A plugin is an enhancement that overrides or extends functionality of ArchivesSpace without requiring changes to the application’s own code. ArchivesSpace’s architecture is designed to support a range of plugins, and plugins can be a great introduction to developing for ArchivesSpace.
Advantages to writing plugins include:
- Lower technical barrier than for writing for the core code or a custom build.
- Plugins can support many different ways of doing something, or ways that deviate from the practices supported by the ArchivesSpace standard distribution.
- Plugins are optional; only those that want to use a particular plugin will be affected by the changes it makes in the application.
- Writing a plugin can often be quick and requires little consultation with others or adherence to the standards of others.
Disadvantages to writing plugins include:
- You will need to maintain and support the plugin yourself.
- Enabling a plugin requires access to the ArchivesSpace server and some IT providers limit or restrict the use of plugins. This will limit the audience for your feature.
- There may be duplication of effort across the community, as you may not realize that someone else has already written a plugin that does the same thing yours does.
People in the ArchivesSpace community have written a lot of great plugins, some having limited applicability to other institutions, while others do things that many people want. If your plugin is in the latter category, it may be worth considering for the core code of ArchivesSpace.
One of the simplest and quickest ways to begin writing for the ArchivesSpace core code is to take an existing plugin and convert it into a pull request to the master branch of ArchivesSpace. Because plugins override or extend code that’s in the core code, turning them into pull requests for additions to the core code can be as easy as checking the difference between the lines in the plugin files and those in ArchivesSpace master, revising the lines that are different in the files from ArchivesSpace master, and creating a pull request. Information about submitting a pull request is at https://archivesspace.atlassian.net/wiki/spaces/ADC/pages/39682053/Submitting+a+Pull+Request.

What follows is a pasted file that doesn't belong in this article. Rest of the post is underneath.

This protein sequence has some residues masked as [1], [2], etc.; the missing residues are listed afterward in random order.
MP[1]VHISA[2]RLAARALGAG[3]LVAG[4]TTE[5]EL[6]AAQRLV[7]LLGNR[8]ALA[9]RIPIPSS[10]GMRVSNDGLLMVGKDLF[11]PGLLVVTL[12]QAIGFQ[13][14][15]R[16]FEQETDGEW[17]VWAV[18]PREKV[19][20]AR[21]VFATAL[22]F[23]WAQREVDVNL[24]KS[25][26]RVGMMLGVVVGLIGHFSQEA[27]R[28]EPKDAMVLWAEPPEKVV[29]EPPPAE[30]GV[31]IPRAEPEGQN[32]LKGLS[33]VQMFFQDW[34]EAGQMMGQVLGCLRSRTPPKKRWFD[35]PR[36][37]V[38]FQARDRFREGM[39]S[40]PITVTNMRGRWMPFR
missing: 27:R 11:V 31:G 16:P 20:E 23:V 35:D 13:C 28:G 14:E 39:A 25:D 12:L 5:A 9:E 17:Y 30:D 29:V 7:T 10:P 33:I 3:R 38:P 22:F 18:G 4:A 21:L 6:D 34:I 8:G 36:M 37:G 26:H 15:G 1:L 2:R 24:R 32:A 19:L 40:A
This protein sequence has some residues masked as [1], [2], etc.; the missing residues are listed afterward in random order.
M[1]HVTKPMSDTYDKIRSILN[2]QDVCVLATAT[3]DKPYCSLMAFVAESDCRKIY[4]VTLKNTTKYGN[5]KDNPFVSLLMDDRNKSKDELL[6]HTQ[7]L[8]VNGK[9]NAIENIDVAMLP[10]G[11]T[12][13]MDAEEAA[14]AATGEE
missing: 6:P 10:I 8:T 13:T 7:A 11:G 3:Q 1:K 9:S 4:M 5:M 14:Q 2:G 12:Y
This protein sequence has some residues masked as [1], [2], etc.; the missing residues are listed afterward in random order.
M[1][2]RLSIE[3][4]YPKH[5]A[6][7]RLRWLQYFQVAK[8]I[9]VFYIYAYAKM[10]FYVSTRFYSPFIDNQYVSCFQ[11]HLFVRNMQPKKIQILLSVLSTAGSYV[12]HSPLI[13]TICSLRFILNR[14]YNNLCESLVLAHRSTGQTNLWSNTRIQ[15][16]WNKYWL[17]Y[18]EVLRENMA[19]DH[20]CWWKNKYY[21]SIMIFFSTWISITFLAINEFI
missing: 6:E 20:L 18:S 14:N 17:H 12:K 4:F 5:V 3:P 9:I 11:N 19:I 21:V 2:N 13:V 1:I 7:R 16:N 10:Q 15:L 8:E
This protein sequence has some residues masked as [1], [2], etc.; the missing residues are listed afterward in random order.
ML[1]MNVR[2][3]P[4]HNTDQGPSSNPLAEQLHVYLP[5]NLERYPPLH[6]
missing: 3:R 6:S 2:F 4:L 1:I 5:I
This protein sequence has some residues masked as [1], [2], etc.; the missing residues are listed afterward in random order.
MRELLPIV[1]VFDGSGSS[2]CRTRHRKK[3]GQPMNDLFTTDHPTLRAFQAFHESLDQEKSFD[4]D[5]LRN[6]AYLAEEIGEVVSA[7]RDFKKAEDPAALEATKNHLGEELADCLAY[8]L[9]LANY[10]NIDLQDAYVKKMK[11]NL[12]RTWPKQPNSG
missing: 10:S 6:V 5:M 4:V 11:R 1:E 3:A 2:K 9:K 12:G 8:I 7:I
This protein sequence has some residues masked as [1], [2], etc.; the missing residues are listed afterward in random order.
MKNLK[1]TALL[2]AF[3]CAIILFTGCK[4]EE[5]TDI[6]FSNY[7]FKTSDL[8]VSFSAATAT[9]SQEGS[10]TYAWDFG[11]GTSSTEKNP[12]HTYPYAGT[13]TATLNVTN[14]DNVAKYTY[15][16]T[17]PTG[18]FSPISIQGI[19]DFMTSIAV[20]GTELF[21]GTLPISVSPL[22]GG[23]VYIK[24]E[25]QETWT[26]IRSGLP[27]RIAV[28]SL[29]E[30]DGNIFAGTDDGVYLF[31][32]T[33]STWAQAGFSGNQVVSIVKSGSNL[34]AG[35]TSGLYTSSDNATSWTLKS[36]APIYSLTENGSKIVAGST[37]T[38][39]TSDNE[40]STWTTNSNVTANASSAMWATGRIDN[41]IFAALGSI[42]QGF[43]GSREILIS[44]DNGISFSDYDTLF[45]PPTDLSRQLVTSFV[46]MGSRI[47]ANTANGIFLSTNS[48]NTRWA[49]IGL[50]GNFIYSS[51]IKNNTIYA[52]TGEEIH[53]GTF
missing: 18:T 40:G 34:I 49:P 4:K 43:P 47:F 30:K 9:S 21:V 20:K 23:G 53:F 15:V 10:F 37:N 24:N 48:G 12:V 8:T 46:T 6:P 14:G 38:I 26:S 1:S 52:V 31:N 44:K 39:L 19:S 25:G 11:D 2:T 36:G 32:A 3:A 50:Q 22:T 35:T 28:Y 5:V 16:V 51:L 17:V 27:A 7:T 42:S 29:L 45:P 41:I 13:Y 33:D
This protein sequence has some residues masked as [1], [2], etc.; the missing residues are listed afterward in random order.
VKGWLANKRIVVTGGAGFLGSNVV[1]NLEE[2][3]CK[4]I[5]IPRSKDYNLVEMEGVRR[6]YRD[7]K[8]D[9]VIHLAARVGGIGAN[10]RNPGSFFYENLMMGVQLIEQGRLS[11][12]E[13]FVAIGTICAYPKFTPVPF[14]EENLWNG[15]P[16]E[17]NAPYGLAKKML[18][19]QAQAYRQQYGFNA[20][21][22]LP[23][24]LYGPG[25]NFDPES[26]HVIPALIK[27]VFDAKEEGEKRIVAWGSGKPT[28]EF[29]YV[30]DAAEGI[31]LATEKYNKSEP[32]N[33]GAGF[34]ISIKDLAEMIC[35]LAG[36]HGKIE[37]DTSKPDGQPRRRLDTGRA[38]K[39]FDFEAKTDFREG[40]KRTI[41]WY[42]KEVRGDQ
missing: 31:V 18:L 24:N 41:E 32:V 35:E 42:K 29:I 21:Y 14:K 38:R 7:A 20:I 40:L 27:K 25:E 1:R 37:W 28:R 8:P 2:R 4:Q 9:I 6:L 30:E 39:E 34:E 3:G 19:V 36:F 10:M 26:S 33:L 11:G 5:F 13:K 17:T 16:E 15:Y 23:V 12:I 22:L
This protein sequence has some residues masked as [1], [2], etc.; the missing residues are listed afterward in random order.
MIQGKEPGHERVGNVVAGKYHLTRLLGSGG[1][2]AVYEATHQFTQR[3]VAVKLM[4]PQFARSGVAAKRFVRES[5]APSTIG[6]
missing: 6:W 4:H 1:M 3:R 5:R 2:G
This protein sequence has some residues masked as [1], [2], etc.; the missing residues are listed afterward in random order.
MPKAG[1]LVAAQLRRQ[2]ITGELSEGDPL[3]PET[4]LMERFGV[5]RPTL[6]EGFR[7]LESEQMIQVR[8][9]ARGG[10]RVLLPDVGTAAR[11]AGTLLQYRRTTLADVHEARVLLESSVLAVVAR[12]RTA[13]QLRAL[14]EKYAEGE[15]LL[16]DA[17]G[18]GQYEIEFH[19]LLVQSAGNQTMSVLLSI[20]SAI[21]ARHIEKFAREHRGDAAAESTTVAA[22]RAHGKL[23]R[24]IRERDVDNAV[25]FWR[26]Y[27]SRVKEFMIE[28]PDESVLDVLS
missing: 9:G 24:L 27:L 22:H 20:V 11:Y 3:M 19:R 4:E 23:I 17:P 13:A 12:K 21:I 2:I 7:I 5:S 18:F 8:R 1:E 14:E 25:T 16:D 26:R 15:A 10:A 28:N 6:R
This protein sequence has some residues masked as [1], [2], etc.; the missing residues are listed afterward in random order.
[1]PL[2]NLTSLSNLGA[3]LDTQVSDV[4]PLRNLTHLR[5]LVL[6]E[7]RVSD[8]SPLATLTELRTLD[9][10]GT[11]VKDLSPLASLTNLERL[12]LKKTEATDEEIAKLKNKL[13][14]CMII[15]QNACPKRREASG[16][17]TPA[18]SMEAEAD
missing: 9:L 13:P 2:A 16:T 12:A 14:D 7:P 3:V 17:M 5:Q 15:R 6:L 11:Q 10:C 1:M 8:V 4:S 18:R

The exception to the rule of plugins being easy to convert is if the plugin impacts the data model of ArchivesSpace. In such cases, additional care will need to be taken to determine whether and how best to represent the feature in ArchivesSpace, especially if the data model in the core code has changed since the plugin was written. Even so, converting the plugin is often simpler than starting from scratch.
If you’re thinking about turning a plugin into a potential submission for the core code of ArchivesSpace, especially when it comes to a larger feature, we encourage you to read through ArchivesSpace Process for Evaluating Potential Feature Contributions to the Core Code. Step 1 will be especially relevant, but the others may apply as well, depending on the complexity of your feature and plugin. Contact Christine Di Bella, the ArchivesSpace Program Manager (email@example.com), if you’d like to start the process.
If you need help converting your plugin into a core code submission, ArchivesSpace developers and members of the Core Committers group would be glad to advise.